Shokoufeh was only in her mid-20’s when she realized the correlation between engineering and human emotions. Her observations, experiences and curiosities, she says, led her to question the emotional aspects of patients and encouraged her to pursue interdisciplinary studies in engineering and psychology.

“I was working on an artificial hand for a woman in a test group who lost her left hand in an accident. Week after week she would come to the lab so engineers could adjust the voltage level for the electrical circuitry of the artificial hand. I asked what motivated her to drive 100 miles every week in the snow for fittings and testing. She replied, ‘I can’t wait to see my wedding ring on my finger.’”

So, how does this relate to her work at Caltrans nearly thirty-three years later?

She explains that engineering encompasses systems of the ‘outside world’ with endless possibilities and limited probabilities and where output is the direct results of input. Or, as computer engineers call it: ‘garbage in, garbage out.’ Engineers use their knowledge, talents, intellects and skills to improve life and make it safer, easier and more often than not, more practical, she says.

The same tools may apply to an individual, she says.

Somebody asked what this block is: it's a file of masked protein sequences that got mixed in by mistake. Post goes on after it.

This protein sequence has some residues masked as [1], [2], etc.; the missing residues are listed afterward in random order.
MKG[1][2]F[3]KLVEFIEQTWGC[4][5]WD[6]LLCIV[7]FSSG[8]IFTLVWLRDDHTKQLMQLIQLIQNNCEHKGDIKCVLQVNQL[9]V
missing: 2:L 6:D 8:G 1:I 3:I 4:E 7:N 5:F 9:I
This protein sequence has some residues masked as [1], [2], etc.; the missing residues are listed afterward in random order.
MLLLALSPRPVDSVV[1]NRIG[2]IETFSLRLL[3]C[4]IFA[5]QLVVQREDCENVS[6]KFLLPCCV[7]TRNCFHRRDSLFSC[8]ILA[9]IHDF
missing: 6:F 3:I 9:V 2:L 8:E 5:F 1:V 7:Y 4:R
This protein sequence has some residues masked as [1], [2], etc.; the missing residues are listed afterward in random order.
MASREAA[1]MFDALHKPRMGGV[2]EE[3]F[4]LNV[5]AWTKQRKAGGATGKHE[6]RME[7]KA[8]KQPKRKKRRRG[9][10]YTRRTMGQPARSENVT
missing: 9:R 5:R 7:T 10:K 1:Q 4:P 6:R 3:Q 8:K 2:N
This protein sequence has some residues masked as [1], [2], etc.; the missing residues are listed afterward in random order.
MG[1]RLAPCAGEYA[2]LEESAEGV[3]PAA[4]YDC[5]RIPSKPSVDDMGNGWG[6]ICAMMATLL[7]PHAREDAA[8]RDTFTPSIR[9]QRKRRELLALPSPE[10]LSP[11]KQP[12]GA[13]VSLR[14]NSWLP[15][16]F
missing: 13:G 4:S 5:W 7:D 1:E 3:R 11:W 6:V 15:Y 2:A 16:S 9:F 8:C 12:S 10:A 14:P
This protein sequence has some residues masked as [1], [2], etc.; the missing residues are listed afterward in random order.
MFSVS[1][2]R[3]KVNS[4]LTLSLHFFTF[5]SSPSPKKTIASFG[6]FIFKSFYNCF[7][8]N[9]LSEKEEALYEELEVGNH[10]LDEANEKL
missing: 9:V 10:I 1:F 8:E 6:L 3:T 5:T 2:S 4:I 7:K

“Psychology is a study of human behavior and choices, where the human being is the system and behavior is the output. Psychology helps the individual to improve choices and communicate verbally and non-verbally. A person’s output is a direct result of what goes in to impact the body, mind, heart and spirit,” she says.

“At Caltrans, electrical engineers design freeway lighting, connector metering, ramp metering, changeable message signs and closed circuit television (CCTV) for safety and information that motorists need. New technology and wireless communication systems provide more secure and informative freeways. As a result, the motoring public has more choices while using the freeway system, as we have given them alternate routes that may save time and information on alternate travel times which ultimately help to improve the quality of life.”

Her supervisor, Efren Ancheta, senior transportation engineer who oversees the OE-PS&E Unit, says that Moghadan’s interpersonal skills are admired by her peers and co-workers. “When asked, she gives good advise to co-workers for personal and professional matters. I admire her attention to the job. She is highly focused on every task and embraces each assignment with willingness and commitment. Personally, she is a good communicator and contributes to helping our unit meet its goals. Professionally, she is highly skilled at delivering projects on time,” says Ancheta.

“From every place I’ve worked, I’ve taken with me lessons that have taught me that we are all more than what we think. We need two wings to fly; similarly, we need heart and mind, intellect and feelings, modern technology and common sense. We must establish a balance between them all and allow ourselves to fly and learn that we are more than engineers,” she says. “There is more in me than a simple engineer!”